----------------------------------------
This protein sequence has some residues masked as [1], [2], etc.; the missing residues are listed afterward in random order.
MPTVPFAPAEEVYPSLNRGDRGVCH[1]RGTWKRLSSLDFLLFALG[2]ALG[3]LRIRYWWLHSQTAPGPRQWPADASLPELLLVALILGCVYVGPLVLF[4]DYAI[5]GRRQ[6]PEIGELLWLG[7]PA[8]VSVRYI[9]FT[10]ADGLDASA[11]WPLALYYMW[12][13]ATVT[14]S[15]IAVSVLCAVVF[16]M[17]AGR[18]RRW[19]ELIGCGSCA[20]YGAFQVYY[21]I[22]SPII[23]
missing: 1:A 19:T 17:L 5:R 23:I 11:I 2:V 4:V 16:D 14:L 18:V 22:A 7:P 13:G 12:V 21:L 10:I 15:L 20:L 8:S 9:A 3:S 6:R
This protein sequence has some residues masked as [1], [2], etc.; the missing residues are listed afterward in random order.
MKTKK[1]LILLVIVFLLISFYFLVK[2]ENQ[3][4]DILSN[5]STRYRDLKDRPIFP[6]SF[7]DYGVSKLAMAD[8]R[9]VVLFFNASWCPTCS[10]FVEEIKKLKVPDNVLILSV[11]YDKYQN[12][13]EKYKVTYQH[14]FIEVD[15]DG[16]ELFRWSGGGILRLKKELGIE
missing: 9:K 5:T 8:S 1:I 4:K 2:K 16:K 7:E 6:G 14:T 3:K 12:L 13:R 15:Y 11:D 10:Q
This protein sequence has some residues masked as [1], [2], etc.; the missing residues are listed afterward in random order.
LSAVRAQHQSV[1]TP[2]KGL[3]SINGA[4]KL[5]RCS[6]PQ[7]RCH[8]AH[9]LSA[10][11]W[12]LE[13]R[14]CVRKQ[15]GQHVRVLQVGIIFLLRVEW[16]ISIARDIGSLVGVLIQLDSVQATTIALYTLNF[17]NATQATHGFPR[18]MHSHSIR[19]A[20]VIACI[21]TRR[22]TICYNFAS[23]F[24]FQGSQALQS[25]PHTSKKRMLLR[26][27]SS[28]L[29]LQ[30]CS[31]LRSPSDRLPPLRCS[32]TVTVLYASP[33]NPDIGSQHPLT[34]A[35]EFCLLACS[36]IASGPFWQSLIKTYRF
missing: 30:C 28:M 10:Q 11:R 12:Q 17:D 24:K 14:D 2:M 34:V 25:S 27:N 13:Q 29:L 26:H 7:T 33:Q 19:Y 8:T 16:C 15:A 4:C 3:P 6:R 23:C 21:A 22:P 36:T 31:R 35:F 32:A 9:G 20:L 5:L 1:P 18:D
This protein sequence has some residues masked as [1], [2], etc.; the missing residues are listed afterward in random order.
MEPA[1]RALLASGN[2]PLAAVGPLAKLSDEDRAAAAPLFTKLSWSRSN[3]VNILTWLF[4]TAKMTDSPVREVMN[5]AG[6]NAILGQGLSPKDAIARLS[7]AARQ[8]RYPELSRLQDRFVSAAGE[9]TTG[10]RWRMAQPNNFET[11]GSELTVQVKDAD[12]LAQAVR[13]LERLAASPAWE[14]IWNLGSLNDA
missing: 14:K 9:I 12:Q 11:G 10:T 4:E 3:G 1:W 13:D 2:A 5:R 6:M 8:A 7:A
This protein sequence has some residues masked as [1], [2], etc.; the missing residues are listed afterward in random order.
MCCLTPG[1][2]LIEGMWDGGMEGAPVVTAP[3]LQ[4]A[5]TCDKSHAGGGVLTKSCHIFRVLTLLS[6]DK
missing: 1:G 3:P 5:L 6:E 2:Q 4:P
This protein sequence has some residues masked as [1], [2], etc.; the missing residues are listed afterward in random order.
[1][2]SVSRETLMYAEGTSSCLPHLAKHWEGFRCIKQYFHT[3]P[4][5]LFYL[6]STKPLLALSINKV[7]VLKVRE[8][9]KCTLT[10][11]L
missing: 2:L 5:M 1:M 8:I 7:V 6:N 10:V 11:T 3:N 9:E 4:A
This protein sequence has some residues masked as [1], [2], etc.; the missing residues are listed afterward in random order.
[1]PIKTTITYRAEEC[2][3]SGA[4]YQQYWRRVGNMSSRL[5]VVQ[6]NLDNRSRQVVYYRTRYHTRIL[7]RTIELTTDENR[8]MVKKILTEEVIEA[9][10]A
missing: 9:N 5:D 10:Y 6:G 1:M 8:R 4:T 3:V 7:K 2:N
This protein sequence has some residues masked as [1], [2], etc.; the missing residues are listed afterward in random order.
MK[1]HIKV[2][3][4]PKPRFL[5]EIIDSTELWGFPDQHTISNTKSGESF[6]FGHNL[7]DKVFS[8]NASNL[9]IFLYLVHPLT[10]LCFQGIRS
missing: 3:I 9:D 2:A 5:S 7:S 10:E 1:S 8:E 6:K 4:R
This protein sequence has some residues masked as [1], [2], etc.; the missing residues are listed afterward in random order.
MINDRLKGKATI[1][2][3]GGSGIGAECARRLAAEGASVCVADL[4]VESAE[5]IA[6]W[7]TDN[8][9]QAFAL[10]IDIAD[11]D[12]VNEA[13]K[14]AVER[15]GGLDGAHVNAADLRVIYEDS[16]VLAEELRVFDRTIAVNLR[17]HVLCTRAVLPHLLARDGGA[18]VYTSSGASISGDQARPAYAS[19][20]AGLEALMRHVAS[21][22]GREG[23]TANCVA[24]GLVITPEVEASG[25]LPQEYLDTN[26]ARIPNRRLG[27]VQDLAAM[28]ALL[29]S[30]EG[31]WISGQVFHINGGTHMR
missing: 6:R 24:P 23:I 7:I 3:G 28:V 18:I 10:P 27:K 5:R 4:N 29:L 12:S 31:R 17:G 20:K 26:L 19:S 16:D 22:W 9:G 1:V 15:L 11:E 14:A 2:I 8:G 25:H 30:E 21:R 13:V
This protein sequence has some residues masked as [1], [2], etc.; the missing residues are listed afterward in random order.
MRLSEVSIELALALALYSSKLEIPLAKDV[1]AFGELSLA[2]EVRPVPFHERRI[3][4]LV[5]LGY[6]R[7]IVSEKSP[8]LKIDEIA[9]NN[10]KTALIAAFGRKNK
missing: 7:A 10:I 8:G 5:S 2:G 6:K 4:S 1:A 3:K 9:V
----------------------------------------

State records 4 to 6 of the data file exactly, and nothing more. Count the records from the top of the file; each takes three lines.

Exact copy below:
This protein sequence has some residues masked as [1], [2], etc.; the missing residues are listed afterward in random order.
MEPA[1]RALLASGN[2]PLAAVGPLAKLSDEDRAAAAPLFTKLSWSRSN[3]VNILTWLF[4]TAKMTDSPVREVMN[5]AG[6]NAILGQGLSPKDAIARLS[7]AARQ[8]RYPELSRLQDRFVSAAGE[9]TTG[10]RWRMAQPNNFET[11]GSELTVQVKDAD[12]LAQAVR[13]LERLAASPAWE[14]IWNLGSLNDA
missing: 14:K 9:I 12:Q 11:G 10:T 4:E 3:G 1:W 13:D 2:A 5:R 6:M 8:A 7:A
This protein sequence has some residues masked as [1], [2], etc.; the missing residues are listed afterward in random order.
MCCLTPG[1][2]LIEGMWDGGMEGAPVVTAP[3]LQ[4]A[5]TCDKSHAGGGVLTKSCHIFRVLTLLS[6]DK
missing: 1:G 3:P 5:L 6:E 2:Q 4:P
This protein sequence has some residues masked as [1], [2], etc.; the missing residues are listed afterward in random order.
[1][2]SVSRETLMYAEGTSSCLPHLAKHWEGFRCIKQYFHT[3]P[4][5]LFYL[6]STKPLLALSINKV[7]VLKVRE[8][9]KCTLT[10][11]L
missing: 2:L 5:M 1:M 8:I 7:V 6:N 10:V 11:T 3:N 9:E 4:A